NIO’s ascending channel was broken today. The 50% Fibonacci Retracement level sits at $44.08 while the 200 DMA currently sits at $42.29. With RSI at 51 as of close, there is still technical room for a further drop based on our observation. If the 50% Fibonacci Retracement level holds, then first resistance would likely come in at the $46-48 zone.


Kakao Pay Immediate Float Is Too Tight at 10%: Alipay Exit Possibilities & Indices Fast Entry

By Sanghyun Park

Another important consideration for the Kakao Pay listing is a fairly tight immediate free float.

Kakao Pay’s current shareholder composition is simple: Kakao and Alipay Singapore Holding, owned by China’s Ant Group. They currently hold 55% and 45% stakes, respectively, on a pre-IPO shareholding basis.

Pre-IPO shareholdingShares%
Kakao62,351,92055.00%
Alipay Singapore Holding Pte. Ltd.51,015,20545.00%
Source: DART

Kakao Pay has stated in its IPO prospectus that nominally up to 38.91% on a post-IPO shareholding basis will be an immediate float.

But the problem is the 39.12% stake held by Alipay Singapore Holdings.

Alipay said 8.95% of its stake in Kakao Pay would be locked up for 6 months, and 1.70% will be locked up for 1 year. And the remaining 28.47% are not locked up.

Post-IPO shareholding%Lock-up
Kakao47.83%1 year
Alipay Singapore Holding Pte. Ltd.
8.95%6 months
1.70%1 year
28.47%No lockup
ESOP (post-IPO shareholders)2.61%1 year
IPO shareholders (institutional & retail)10.44%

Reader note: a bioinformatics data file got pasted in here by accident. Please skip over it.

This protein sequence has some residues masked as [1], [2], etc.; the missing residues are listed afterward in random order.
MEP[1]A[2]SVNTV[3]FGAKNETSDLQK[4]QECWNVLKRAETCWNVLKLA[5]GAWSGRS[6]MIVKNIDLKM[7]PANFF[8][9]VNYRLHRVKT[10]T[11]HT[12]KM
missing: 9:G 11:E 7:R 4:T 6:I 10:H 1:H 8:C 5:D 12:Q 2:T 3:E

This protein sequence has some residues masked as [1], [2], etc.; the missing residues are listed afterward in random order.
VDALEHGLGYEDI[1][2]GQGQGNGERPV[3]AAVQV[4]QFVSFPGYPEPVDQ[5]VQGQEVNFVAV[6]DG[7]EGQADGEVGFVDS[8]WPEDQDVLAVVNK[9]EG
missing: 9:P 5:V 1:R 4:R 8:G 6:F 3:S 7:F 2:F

Total100.00%
Source: DART

Alipay’s investment history on Kakao Pay

Kakao Pay, established in April 2017 by separating the fintech business from Kakao, welcomed Alipay, which participated in a capital increase of ₩224.2B in June of the same year, as its second-largest shareholder. Alipay also invested ₩113.7B in 2020. This year too, Alipay participated in a rights increase (₩20.2B) following the exercise of a call option in April, increasing its stake to 45%.

Based on the prior bonus share offering, Alipay participated in the capital increase in 2017 and 2020 at ₩32,202 and ₩48,726, respectively. In addition, considering the recent rights issue issuance price is ₩9,101, the average purchase price per share of all current stocks is lowered to ₩7,020.

Alipay Singapore Holding investment historyTotal investment valueStake %Purchase price per share
February 2017₩224.2B32.74%₩6,040
June 2020₩113.7B10.30%₩9,745
April 2021₩20.2B1.96%₩9,101
– Average purchase price per share₩7,020
Gain at the upper end of the indicative price band1267.46%
Source: DART

Alipay has invested ₩358.1B in Kakao Pay so far, and the value of its stake jumps to ₩4,897.5B based on the upper end of the indicative price band (₩96,000). This results in a return of more than 12 times the investment amount.

Alipay Exit Possibilities

As we all know, the level of an immediate float is essential for an IPO that is about the size of the Kakao Pay IPO. This is because it can estimate the fast entry of major domestic and foreign indices and predict overhang issues that significantly impact the short-term stock price.

So, how likely is Alipay’s early exit?

Alipay can sell 28.47% of its total shares immediately after listing. Even at the lower end of the indicative price band, the company is already able to reap 8x profit.

Alipay’s early exit may cause overhang risk in the short term, but it can also act as a positive for the company to be included in MSCI and FTSE as soon as possible. However, the possibility of Alipay’s early profit-taking is low at this point. If they had planned to sell their shares early, they would have done it through the secondary offering of this IPO.

In fact, in terms of its global expansion strategy, Alipay has enough justification for maintaining its stake in Kakao Pay for the time being. In addition to Kakao Pay, Alipay continues to invest in the Asian electronic payment market. Ant Group Chief Technology Officer (CTO) Chun-li called this the ‘Belt and Road Initiative for Payment’ and said, “Ant Group plans to build a simple payment market without borders.”